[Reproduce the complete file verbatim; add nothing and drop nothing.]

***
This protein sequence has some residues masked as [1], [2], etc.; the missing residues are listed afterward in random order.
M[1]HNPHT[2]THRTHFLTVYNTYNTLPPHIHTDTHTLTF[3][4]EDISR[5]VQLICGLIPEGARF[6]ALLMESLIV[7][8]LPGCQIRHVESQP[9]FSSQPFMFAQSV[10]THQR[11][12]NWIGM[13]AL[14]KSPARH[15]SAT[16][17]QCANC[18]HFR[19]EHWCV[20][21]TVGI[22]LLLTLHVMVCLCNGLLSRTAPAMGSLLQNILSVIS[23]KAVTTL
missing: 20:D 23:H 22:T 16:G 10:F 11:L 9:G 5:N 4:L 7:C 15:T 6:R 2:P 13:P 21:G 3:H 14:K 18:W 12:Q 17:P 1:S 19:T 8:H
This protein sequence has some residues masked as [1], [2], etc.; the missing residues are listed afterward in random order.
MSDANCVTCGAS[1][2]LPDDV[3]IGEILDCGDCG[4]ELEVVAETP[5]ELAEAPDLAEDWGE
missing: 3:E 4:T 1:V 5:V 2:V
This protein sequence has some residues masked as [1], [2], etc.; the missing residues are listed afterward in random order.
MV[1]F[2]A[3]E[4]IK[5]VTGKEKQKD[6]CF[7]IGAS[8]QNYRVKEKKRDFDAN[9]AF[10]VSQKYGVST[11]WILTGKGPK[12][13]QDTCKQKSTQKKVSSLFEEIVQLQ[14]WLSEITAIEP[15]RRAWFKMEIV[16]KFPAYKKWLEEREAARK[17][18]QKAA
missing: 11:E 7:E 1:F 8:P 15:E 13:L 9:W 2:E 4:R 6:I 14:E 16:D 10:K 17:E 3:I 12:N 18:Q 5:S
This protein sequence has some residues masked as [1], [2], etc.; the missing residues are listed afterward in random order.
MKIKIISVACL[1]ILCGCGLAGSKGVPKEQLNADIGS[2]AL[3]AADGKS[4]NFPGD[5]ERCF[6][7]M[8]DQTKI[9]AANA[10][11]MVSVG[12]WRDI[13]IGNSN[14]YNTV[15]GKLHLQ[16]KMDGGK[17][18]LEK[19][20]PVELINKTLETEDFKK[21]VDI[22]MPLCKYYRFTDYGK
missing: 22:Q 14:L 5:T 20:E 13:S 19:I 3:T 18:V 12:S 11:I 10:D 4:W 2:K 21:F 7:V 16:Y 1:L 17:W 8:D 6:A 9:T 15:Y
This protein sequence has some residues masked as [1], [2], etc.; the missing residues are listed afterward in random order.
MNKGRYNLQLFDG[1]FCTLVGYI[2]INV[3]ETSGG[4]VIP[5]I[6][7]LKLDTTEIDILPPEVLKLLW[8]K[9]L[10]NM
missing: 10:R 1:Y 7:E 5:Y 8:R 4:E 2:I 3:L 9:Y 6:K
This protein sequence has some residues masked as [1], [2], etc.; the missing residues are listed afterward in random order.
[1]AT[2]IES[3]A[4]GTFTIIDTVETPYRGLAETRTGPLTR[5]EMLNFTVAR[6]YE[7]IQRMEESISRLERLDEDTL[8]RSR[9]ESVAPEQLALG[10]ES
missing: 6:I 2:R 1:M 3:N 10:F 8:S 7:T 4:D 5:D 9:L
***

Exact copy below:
This protein sequence has some residues masked as [1], [2], etc.; the missing residues are listed afterward in random order.
M[1]HNPHT[2]THRTHFLTVYNTYNTLPPHIHTDTHTLTF[3][4]EDISR[5]VQLICGLIPEGARF[6]ALLMESLIV[7][8]LPGCQIRHVESQP[9]FSSQPFMFAQSV[10]THQR[11][12]NWIGM[13]AL[14]KSPARH[15]SAT[16][17]QCANC[18]HFR[19]EHWCV[20][21]TVGI[22]LLLTLHVMVCLCNGLLSRTAPAMGSLLQNILSVIS[23]KAVTTL
missing: 20:D 23:H 22:T 16:G 10:F 11:L 9:G 5:N 4:L 7:C 15:T 6:R 2:P 13:P 21:G 3:H 14:K 18:W 12:Q 17:P 1:S 19:T 8:H
This protein sequence has some residues masked as [1], [2], etc.; the missing residues are listed afterward in random order.
MSDANCVTCGAS[1][2]LPDDV[3]IGEILDCGDCG[4]ELEVVAETP[5]ELAEAPDLAEDWGE
missing: 3:E 4:T 1:V 5:V 2:V
This protein sequence has some residues masked as [1], [2], etc.; the missing residues are listed afterward in random order.
MV[1]F[2]A[3]E[4]IK[5]VTGKEKQKD[6]CF[7]IGAS[8]QNYRVKEKKRDFDAN[9]AF[10]VSQKYGVST[11]WILTGKGPK[12][13]QDTCKQKSTQKKVSSLFEEIVQLQ[14]WLSEITAIEP[15]RRAWFKMEIV[16]KFPAYKKWLEEREAARK[17][18]QKAA
missing: 11:E 7:E 1:F 8:P 15:E 13:L 9:W 2:E 4:R 6:I 14:E 16:D 10:K 17:E 3:I 12:N 18:Q 5:S
This protein sequence has some residues masked as [1], [2], etc.; the missing residues are listed afterward in random order.
MKIKIISVACL[1]ILCGCGLAGSKGVPKEQLNADIGS[2]AL[3]AADGKS[4]NFPGD[5]ERCF[6][7]M[8]DQTKI[9]AANA[10][11]MVSVG[12]WRDI[13]IGNSN[14]YNTV[15]GKLHLQ[16]KMDGGK[17][18]LEK[19][20]PVELINKTLETEDFKK[21]VDI[22]MPLCKYYRFTDYGK
missing: 22:Q 14:L 5:T 20:E 13:S 19:I 3:T 18:V 12:S 11:I 10:D 4:W 2:K 21:F 7:V 16:Y 1:L 17:W 8:D 6:A 9:T 15:Y
This protein sequence has some residues masked as [1], [2], etc.; the missing residues are listed afterward in random order.
MNKGRYNLQLFDG[1]FCTLVGYI[2]INV[3]ETSGG[4]VIP[5]I[6][7]LKLDTTEIDILPPEVLKLLW[8]K[9]L[10]NM
missing: 10:R 1:Y 7:E 5:Y 8:R 4:E 2:I 3:L 9:Y 6:K
This protein sequence has some residues masked as [1], [2], etc.; the missing residues are listed afterward in random order.
[1]AT[2]IES[3]A[4]GTFTIIDTVETPYRGLAETRTGPLTR[5]EMLNFTVAR[6]YE[7]IQRMEESISRLERLDEDTL[8]RSR[9]ESVAPEQLALG[10]ES
missing: 6:I 2:R 1:M 3:N 10:F 8:S 7:T 4:D 5:D 9:L